I used to think I wasn’t smart. In college, while other kids raised their hands every five seconds, I preferred to sit through class without saying a word. But I was graded on verbal participation, and quickly learned that speaking was in no way optional.
I’m in grad school now, an environment that makes my quiet tendencies even more problematic. Sitting in silence during a 6-person seminar is awkward for all parties involved, and I’m always paranoid that people think I just didn’t do the reading.
To combat perceived unpreparedness, I force myself to speak. This is highly stress inducing and probably taking many years off my life. I can’t absorb and learn from the discussion, I have to craft a comment I couldn’t care less about. To do this, I mentally rehearse the thought about ten times before I’ll let myself say it out loud. And by the time I’m ready to speak, the conversation has shifted in a completely different direction.
I couldn’t figure out what was wrong with me, but it seemed clear that something was. I should clarify that no, this isn’t a fear of public speaking. I have no problem reading in front of people and I acted through college. But everyone around me seemed like professional orators, capable of offering brilliantly impromptu insights with no trouble whatsoever. The only plausible explanation seemed to be that if I couldn’t open my mouth and let genius spontaneously flow forth, it must be due to some cerebral inadequacy on my end.
And then I read Quiet: The Power of Introverts in a World That Can’t Stop Talking by Susan Cain, and basically wanted to bow down and kiss her feet when she writes, “There’s zero correlation between being the best talker and having the best ideas.”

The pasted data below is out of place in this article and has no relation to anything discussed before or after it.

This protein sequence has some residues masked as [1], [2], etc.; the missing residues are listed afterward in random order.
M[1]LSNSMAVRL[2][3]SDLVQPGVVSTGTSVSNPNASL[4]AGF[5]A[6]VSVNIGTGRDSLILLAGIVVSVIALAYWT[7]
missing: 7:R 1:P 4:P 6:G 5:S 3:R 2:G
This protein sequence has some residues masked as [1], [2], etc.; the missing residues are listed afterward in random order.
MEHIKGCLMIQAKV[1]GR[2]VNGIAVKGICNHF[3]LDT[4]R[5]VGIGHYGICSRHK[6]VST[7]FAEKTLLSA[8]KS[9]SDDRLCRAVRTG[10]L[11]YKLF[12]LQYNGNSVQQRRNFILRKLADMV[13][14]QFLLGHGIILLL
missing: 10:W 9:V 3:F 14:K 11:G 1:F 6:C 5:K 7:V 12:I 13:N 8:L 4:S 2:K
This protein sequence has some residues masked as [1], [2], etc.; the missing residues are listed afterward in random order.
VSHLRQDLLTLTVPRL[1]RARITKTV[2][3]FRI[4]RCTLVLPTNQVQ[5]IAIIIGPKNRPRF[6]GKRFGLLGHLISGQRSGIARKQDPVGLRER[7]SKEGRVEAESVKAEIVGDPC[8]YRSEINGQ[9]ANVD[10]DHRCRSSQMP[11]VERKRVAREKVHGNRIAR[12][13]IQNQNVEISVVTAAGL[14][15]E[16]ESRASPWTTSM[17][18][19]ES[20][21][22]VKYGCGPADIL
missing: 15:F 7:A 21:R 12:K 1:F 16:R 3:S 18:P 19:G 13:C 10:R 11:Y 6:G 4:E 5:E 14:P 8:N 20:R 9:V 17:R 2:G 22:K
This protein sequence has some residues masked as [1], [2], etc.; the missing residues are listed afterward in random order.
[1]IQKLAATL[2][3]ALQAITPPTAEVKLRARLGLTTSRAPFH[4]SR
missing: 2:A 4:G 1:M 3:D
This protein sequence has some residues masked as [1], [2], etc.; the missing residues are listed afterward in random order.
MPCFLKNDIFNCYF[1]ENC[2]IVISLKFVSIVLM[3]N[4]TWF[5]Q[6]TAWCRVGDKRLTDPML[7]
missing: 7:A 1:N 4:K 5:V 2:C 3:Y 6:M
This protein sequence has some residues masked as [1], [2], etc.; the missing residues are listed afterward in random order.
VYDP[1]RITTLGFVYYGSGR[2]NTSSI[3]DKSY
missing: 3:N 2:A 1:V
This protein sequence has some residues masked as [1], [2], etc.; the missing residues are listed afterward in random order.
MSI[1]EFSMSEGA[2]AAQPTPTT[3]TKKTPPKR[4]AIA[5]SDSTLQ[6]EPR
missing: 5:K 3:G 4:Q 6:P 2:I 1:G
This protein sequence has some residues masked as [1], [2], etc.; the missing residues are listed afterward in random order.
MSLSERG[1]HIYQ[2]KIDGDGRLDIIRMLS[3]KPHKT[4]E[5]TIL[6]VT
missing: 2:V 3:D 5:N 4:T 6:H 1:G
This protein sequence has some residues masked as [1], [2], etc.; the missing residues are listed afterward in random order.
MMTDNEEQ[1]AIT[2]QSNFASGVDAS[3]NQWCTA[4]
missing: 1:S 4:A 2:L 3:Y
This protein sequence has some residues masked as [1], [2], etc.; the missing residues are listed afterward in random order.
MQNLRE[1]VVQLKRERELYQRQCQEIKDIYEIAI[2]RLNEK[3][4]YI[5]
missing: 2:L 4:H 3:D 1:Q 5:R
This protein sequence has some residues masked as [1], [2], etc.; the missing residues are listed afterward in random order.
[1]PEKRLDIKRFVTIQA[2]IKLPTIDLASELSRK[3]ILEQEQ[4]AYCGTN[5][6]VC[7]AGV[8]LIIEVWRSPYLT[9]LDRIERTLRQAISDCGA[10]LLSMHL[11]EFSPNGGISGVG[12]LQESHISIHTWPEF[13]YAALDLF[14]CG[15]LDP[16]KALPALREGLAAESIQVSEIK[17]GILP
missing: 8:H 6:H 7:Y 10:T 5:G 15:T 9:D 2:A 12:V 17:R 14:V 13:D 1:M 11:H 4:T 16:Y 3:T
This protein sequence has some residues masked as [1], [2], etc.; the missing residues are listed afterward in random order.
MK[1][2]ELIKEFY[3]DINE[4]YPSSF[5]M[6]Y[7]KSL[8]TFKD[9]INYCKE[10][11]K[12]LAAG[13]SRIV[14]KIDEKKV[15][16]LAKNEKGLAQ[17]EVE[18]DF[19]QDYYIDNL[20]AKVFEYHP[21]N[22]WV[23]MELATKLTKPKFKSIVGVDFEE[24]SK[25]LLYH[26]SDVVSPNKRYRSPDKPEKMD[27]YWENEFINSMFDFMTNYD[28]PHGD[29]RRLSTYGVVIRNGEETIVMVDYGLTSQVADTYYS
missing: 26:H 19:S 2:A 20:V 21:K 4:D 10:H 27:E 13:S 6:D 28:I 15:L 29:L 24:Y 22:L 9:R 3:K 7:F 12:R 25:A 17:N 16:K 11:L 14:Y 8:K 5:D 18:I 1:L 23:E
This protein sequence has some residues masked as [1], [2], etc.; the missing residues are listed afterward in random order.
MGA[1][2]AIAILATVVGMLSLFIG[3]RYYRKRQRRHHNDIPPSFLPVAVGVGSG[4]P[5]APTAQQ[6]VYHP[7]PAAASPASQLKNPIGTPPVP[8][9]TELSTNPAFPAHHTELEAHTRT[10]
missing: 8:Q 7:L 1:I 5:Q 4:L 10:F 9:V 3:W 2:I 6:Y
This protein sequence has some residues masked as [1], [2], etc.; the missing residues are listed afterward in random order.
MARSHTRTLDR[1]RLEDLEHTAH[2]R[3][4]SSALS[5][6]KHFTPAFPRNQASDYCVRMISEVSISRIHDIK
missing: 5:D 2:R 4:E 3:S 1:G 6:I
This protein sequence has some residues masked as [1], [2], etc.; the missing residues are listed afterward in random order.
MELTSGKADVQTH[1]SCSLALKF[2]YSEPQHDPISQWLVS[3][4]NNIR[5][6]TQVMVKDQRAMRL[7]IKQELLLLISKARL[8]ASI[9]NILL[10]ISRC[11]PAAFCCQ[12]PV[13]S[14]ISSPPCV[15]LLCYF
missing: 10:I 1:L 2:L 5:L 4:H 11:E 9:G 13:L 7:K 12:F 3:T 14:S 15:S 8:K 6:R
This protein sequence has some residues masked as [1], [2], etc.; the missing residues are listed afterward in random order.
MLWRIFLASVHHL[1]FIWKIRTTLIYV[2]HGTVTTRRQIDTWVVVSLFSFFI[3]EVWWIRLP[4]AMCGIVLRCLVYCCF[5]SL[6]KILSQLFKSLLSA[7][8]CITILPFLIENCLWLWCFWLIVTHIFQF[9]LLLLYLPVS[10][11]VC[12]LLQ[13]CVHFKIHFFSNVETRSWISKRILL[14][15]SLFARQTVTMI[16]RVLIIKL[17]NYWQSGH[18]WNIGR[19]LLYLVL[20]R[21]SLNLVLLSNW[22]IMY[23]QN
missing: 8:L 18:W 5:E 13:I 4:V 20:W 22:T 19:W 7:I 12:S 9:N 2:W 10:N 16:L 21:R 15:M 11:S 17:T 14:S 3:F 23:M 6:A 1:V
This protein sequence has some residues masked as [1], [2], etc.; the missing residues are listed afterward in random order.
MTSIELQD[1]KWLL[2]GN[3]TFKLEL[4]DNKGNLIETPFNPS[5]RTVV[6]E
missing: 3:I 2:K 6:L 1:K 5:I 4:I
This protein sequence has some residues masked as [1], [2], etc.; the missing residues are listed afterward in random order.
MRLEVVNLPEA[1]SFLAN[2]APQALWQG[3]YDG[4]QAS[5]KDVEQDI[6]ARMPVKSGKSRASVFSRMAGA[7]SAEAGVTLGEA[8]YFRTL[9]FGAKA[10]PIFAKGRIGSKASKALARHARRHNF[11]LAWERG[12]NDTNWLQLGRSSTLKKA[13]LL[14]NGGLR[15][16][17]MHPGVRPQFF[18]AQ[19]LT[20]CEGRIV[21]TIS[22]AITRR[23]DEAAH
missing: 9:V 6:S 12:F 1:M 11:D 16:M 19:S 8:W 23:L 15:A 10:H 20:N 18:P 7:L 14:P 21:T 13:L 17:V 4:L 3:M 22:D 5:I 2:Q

When I have to talk off the cuff in front of people, I’m overstimulated, which means I’m mentally wrangling a lot of thoughts and impressions: nerves, concerns about wording my thoughts, anticipating people’s responses, pressure to contribute something meaningful, attempts to recall what I just “memorized,” etc. Susan explains that overstimulation interferes with short-term memory, which explains why, in these situations, I can barely remember my own name, let alone the nuances of what I have to say.
I take a long time to think before I speak, and I express myself much better through writing. I do not learn by verbalizing my ideas, I learn by listening and reflecting.
But these qualities are problematic in our extrovert-ideal culture (what Susan calls “the omnipresent belief that the ideal self is gregarious, alpha, and comfortable in the spotlight.”) Talkative people are considered smarter and more charismatic than their quieter counterparts, and fast talkers are perceived as more competent than slow ones. So it’s no wonder I’ve been led to believe that if I can’t up and speak extemporaneously and persuasively, this must be some brainpower shortage that I’m somehow responsible for.
I understand why much of higher education is structured this way. But if our extrovert-ideal culture is sending the powerful message that talkativeness and spontaneous eloquence are huge indicators of intelligence, isn’t this a limited way of measuring competency, given humanity’s vast range of personalities and strengths? How much anxiety are we inducing in when we force everybody to verbally contribute to prove their knowledge? How guilty are we making people feel about their learning style—a quality they have zero control over?
When it comes to expressing myself, I prefer to speak in fully formed thoughts. But, spoiler alert: these take me more than a few seconds to develop. That being said, I’ll be working on this kind of speaking for the rest of my life, because it’s what our academic, social, and work cultures demand.
The difference is now I don’t let the way my brain and personality work affect my self worth as a student and as a person. All I can do is accept that certain situations are difficult for me, do what I can to make them easier, and decompress with a bowl of ice cream when I’ve survived.